Consortium for Action was born. The LCA is an informal group that meets one
Saturday per month to discuss and share.
LCA serves as a conduit of information and advocacy on issues impacting the
Latino and larger community. The collaboration cuts down on conflicts,
misunderstandings and duplication of efforts. And it assists in creating a unified
response on issues impacting the community.

In some cases, the LCA helps the members get ahead of the curve on emerging
issues.

“I would say that some of the things that we are seeing, an example would be what
is informed, collaborative work on multilingualism, the growing diversity that
exists within and across our schools, our county, our state, with first gens of
color,” Said Leslie Orrantia, the director of community relations for UW-Madison.
and a position to leverage change in this arena. And I think the same applies to
the NAACP, United Way and all of these others. The reality is we are stronger
together. LCA has afforded us that opportunity, leveraging what happens across
spaces and bringing that back together to say, ‘How do we move this forward?
And what is the foundational root of what is needed here to say this organization,
this one and this one are solving these distinct needs and challenges, grieving
families?’ But this is at the core of what this community needs. And we were able
to data synthesize in a way that we wouldn’t if we weren’t in communication with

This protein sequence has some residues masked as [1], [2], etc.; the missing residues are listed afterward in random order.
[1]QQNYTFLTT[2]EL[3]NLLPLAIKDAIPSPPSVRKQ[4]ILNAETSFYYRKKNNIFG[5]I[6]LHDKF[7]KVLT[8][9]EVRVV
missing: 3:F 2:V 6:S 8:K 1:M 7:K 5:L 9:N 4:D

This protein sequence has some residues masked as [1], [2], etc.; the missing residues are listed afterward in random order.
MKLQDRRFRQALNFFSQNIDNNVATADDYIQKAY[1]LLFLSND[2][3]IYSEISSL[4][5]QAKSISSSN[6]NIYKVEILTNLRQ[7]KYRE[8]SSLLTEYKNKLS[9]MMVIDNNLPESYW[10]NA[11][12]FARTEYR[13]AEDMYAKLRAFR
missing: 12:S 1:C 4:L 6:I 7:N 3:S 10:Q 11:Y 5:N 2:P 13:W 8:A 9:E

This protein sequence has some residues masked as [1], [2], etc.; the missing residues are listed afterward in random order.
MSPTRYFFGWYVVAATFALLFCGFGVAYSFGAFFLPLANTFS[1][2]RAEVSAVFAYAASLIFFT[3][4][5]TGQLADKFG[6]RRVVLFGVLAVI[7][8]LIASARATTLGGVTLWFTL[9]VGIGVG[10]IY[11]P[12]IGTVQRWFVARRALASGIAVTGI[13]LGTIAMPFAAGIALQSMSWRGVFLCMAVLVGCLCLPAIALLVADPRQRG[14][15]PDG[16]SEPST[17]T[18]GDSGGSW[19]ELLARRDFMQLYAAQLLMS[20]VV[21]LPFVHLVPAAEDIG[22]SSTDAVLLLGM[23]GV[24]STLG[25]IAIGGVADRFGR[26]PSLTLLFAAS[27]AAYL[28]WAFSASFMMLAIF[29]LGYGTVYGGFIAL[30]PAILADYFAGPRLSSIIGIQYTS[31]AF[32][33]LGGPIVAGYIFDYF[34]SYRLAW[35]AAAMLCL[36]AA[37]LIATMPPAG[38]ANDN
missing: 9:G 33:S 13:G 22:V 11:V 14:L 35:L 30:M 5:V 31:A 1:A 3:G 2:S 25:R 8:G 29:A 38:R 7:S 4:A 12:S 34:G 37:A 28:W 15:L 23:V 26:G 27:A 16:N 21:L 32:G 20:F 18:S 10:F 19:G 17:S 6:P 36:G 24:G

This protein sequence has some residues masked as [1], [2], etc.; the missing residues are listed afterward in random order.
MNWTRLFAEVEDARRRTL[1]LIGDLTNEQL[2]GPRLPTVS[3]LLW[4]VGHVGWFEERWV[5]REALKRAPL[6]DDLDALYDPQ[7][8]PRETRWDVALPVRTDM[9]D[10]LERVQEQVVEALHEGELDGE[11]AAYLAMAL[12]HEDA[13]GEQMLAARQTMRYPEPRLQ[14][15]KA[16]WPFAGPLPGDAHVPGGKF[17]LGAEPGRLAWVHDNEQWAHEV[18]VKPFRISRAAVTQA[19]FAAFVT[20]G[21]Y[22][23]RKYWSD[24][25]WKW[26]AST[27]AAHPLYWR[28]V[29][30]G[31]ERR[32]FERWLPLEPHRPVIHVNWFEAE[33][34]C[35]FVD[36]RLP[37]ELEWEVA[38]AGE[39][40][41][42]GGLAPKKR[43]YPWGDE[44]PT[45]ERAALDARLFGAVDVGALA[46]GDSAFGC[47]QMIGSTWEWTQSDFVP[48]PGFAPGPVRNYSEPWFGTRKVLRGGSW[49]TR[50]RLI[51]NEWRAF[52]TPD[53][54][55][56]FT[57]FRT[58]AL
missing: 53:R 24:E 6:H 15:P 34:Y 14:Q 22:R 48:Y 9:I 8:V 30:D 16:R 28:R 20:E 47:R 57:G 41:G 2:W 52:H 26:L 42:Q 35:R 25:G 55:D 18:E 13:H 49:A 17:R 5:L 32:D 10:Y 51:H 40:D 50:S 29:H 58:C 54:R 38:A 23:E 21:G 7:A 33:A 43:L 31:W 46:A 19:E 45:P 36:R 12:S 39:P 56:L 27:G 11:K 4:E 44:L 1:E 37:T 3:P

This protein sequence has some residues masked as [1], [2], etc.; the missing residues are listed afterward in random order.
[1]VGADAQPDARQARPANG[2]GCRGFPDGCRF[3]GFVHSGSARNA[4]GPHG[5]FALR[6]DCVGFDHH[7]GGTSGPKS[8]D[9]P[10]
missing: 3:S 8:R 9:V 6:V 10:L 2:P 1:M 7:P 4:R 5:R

one another.”

And perhaps due to the success of this collaboration, Orrantia wonders what the
impact could be of a wider circle of collaboration.

“LCA has been who has shown up at the table and it has become a little bit
exclusive because of the trust,” Orrantia noted. “There has been trust and rapport
that has been developed in that space. If and where you air your dirty laundry, you
don’t want to do that in public. That has been afforded. But as we grow as a
community and diversify in terms of having representation across sectors, what
does our membership look like in the future? And how do we retain good people
in our community? That is coupled with, how do we intersect with Black leaders
and Hmong leaders? How do we do that in a very intentional relationship
collaborative effort where we can collective advance all of us? I think there is
great opportunity there.”

And perhaps these collaborations can evolve where in an almost osmosis kind of
way, the people who are helping to guide the future of the whole community
becomes more diverse with different perspectives coming into play.

“What is our collective responsibility to work in stride to retain people period:
students, faculty, staff and area residents,” Orrantia asked. “We both have to
work on climate issues, so this two-way communication affords leadership on
both sides to build relationships that are more substantive. That has been very
significant and that is something that I appreciate deeply. I think that is an
example of having this intersectional forum for leaders of color and building a
relationship with one another as well. I just think that is something that I want to
see grow and become a priority of LCA.”

The possibilities of growth are astounding.